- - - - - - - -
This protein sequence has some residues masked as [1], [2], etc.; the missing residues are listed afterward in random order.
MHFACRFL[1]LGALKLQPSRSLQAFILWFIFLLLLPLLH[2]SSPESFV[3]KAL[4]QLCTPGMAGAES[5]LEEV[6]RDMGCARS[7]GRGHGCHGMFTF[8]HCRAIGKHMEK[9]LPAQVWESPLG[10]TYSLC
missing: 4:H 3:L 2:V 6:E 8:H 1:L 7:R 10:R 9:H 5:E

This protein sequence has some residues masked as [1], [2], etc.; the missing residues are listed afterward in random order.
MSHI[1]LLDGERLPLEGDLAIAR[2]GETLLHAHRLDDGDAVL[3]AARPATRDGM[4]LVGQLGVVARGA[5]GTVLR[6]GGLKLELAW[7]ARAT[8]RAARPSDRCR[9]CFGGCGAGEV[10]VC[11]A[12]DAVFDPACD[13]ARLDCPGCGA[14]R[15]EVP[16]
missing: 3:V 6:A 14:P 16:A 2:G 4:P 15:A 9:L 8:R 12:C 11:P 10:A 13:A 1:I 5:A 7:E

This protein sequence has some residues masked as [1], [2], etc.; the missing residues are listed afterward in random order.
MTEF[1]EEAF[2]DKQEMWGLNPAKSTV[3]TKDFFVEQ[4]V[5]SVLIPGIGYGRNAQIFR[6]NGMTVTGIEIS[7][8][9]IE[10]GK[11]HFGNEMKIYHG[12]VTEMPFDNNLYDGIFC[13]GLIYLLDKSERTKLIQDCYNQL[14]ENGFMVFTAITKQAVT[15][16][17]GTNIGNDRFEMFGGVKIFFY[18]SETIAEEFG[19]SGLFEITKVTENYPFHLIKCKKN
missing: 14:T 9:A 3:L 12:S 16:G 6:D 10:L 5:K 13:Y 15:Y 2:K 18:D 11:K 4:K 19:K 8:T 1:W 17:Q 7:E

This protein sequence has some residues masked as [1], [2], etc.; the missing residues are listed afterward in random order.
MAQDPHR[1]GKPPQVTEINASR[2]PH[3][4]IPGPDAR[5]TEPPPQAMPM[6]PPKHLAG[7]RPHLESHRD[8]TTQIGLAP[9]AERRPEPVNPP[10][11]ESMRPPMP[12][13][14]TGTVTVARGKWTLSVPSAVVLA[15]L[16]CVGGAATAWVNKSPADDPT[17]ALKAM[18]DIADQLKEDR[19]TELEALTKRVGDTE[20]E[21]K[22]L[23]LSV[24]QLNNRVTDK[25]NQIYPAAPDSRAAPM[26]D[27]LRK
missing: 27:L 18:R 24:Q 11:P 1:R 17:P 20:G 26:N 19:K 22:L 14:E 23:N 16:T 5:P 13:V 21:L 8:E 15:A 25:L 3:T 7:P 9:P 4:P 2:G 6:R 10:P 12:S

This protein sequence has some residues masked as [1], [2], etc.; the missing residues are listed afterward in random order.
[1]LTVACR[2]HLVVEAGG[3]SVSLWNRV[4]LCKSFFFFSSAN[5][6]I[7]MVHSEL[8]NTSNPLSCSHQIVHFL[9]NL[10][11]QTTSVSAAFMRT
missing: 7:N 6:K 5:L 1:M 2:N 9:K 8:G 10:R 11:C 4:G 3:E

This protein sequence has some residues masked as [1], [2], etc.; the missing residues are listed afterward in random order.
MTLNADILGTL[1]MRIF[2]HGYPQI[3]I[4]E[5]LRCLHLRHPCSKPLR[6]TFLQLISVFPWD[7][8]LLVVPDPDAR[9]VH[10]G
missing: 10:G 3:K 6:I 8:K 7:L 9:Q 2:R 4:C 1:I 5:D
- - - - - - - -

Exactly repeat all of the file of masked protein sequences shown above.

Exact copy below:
This protein sequence has some residues masked as [1], [2], etc.; the missing residues are listed afterward in random order.
MHFACRFL[1]LGALKLQPSRSLQAFILWFIFLLLLPLLH[2]SSPESFV[3]KAL[4]QLCTPGMAGAES[5]LEEV[6]RDMGCARS[7]GRGHGCHGMFTF[8]HCRAIGKHMEK[9]LPAQVWESPLG[10]TYSLC
missing: 4:H 3:L 2:V 6:E 8:H 1:L 7:R 10:R 9:H 5:E

This protein sequence has some residues masked as [1], [2], etc.; the missing residues are listed afterward in random order.
MSHI[1]LLDGERLPLEGDLAIAR[2]GETLLHAHRLDDGDAVL[3]AARPATRDGM[4]LVGQLGVVARGA[5]GTVLR[6]GGLKLELAW[7]ARAT[8]RAARPSDRCR[9]CFGGCGAGEV[10]VC[11]A[12]DAVFDPACD[13]ARLDCPGCGA[14]R[15]EVP[16]
missing: 3:V 6:A 14:P 16:A 2:G 4:P 15:A 9:L 8:R 12:C 11:P 10:A 13:A 1:I 5:A 7:E

This protein sequence has some residues masked as [1], [2], etc.; the missing residues are listed afterward in random order.
MTEF[1]EEAF[2]DKQEMWGLNPAKSTV[3]TKDFFVEQ[4]V[5]SVLIPGIGYGRNAQIFR[6]NGMTVTGIEIS[7][8][9]IE[10]GK[11]HFGNEMKIYHG[12]VTEMPFDNNLYDGIFC[13]GLIYLLDKSERTKLIQDCYNQL[14]ENGFMVFTAITKQAVT[15][16][17]GTNIGNDRFEMFGGVKIFFY[18]SETIAEEFG[19]SGLFEITKVTENYPFHLIKCKKN
missing: 14:T 9:A 3:L 12:S 16:G 6:D 10:L 5:K 13:Y 15:Y 2:K 18:D 11:K 4:K 19:K 8:T 1:W 17:Q 7:E

This protein sequence has some residues masked as [1], [2], etc.; the missing residues are listed afterward in random order.
MAQDPHR[1]GKPPQVTEINASR[2]PH[3][4]IPGPDAR[5]TEPPPQAMPM[6]PPKHLAG[7]RPHLESHRD[8]TTQIGLAP[9]AERRPEPVNPP[10][11]ESMRPPMP[12][13][14]TGTVTVARGKWTLSVPSAVVLA[15]L[16]CVGGAATAWVNKSPADDPT[17]ALKAM[18]DIADQLKEDR[19]TELEALTKRVGDTE[20]E[21]K[22]L[23]LSV[24]QLNNRVTDK[25]NQIYPAAPDSRAAPM[26]D[27]LRK
missing: 27:L 18:R 24:Q 11:P 1:R 17:P 20:G 26:N 19:K 22:L 14:E 23:N 16:T 5:P 13:V 21:L 8:E 15:A 25:L 3:T 7:P 9:P 4:P 2:G 6:R 10:P 12:S

This protein sequence has some residues masked as [1], [2], etc.; the missing residues are listed afterward in random order.
[1]LTVACR[2]HLVVEAGG[3]SVSLWNRV[4]LCKSFFFFSSAN[5][6]I[7]MVHSEL[8]NTSNPLSCSHQIVHFL[9]NL[10][11]QTTSVSAAFMRT
missing: 7:N 6:K 5:L 1:M 2:N 9:K 8:G 10:R 11:C 4:G 3:E

This protein sequence has some residues masked as [1], [2], etc.; the missing residues are listed afterward in random order.
MTLNADILGTL[1]MRIF[2]HGYPQI[3]I[4]E[5]LRCLHLRHPCSKPLR[6]TFLQLISVFPWD[7][8]LLVVPDPDAR[9]VH[10]G
missing: 10:G 3:K 6:I 8:K 7:L 9:Q 2:R 4:C 1:I 5:D